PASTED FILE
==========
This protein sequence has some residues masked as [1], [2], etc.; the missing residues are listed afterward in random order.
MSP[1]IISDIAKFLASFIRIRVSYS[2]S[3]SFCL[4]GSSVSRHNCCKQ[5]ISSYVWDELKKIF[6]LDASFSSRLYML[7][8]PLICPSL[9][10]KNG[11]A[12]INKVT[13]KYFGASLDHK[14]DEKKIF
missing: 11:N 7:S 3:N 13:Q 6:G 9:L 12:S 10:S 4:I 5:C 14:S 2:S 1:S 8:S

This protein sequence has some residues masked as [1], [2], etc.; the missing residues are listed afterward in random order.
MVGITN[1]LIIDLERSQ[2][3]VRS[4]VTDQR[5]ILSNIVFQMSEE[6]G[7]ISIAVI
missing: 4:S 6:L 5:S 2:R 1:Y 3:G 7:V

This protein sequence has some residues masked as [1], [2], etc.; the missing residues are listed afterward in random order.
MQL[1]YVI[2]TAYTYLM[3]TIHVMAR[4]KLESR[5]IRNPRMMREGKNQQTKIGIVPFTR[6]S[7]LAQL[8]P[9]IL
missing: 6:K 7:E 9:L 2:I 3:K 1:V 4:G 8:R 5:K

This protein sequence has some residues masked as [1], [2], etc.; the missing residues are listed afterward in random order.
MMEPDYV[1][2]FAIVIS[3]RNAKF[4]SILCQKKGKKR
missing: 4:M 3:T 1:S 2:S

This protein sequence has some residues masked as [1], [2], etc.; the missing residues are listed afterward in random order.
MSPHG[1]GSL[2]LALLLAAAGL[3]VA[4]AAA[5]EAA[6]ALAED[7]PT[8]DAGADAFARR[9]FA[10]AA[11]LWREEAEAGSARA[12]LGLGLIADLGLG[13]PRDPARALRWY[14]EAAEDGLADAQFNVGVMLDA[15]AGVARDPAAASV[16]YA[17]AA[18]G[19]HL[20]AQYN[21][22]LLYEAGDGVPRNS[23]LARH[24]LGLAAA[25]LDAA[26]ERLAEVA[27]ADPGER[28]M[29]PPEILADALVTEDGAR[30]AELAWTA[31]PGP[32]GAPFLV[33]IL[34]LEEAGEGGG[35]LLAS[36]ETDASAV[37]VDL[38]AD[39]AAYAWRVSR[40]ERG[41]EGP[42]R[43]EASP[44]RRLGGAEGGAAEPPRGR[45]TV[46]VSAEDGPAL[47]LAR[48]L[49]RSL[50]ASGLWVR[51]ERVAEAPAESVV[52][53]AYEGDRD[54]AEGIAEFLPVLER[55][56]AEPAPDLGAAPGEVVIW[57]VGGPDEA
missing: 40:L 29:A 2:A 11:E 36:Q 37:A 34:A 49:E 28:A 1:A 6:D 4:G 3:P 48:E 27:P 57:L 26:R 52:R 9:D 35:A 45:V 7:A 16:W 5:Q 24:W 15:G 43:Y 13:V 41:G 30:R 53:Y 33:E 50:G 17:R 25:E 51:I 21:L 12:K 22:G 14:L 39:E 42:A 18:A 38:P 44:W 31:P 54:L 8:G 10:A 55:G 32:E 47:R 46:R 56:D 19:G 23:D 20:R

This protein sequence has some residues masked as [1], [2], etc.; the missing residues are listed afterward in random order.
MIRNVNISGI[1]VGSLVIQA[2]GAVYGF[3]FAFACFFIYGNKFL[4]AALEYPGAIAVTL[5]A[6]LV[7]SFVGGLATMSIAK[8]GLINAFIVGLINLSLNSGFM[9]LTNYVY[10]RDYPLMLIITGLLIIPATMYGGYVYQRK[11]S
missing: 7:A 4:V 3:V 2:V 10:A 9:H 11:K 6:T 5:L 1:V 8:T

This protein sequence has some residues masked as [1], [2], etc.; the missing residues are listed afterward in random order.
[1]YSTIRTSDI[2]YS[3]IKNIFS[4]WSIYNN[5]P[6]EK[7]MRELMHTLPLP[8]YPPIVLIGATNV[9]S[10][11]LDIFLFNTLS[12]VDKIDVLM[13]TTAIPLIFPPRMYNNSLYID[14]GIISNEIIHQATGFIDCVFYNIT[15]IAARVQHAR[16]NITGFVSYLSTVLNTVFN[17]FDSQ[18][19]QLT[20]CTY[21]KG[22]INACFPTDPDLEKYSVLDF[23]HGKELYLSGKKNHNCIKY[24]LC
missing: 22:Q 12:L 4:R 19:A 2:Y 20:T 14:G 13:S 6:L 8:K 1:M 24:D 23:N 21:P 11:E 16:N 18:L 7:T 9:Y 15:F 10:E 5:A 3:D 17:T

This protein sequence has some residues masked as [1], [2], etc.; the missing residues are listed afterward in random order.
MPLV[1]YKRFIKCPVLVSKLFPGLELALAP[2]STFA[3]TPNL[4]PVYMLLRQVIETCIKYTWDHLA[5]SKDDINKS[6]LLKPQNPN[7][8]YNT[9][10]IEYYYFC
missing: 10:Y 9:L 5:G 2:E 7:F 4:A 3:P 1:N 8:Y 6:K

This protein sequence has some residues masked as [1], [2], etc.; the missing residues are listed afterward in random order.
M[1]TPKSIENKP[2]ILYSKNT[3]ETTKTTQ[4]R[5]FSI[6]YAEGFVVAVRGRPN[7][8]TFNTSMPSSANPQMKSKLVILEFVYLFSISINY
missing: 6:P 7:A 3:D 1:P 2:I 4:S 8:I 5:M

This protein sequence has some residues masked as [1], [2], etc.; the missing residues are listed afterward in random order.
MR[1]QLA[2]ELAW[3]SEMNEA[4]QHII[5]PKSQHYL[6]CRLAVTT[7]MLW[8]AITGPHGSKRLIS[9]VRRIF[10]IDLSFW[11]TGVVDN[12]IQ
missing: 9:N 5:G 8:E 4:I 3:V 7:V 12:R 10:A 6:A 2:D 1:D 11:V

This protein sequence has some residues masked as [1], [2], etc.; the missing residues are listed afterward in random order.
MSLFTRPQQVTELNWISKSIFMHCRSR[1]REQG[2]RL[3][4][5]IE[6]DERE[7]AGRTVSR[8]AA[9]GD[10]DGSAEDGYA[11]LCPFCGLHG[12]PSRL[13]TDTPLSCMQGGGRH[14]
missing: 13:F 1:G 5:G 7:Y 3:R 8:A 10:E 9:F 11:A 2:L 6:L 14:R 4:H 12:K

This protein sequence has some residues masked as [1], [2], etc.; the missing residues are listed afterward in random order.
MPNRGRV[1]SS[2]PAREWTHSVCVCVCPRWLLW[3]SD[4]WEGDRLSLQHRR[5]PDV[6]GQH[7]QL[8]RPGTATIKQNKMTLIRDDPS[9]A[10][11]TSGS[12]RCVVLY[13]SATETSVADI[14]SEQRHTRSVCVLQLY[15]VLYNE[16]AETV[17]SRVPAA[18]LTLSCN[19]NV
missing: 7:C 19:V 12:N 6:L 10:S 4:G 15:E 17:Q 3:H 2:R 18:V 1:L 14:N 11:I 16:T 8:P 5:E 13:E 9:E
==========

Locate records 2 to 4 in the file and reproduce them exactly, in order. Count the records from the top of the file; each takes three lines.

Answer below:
This protein sequence has some residues masked as [1], [2], etc.; the missing residues are listed afterward in random order.
MVGITN[1]LIIDLERSQ[2][3]VRS[4]VTDQR[5]ILSNIVFQMSEE[6]G[7]ISIAVI
missing: 4:S 6:L 5:S 2:R 1:Y 3:G 7:V

This protein sequence has some residues masked as [1], [2], etc.; the missing residues are listed afterward in random order.
MQL[1]YVI[2]TAYTYLM[3]TIHVMAR[4]KLESR[5]IRNPRMMREGKNQQTKIGIVPFTR[6]S[7]LAQL[8]P[9]IL
missing: 6:K 7:E 9:L 2:I 3:K 1:V 4:G 8:R 5:K

This protein sequence has some residues masked as [1], [2], etc.; the missing residues are listed afterward in random order.
MMEPDYV[1][2]FAIVIS[3]RNAKF[4]SILCQKKGKKR
missing: 4:M 3:T 1:S 2:S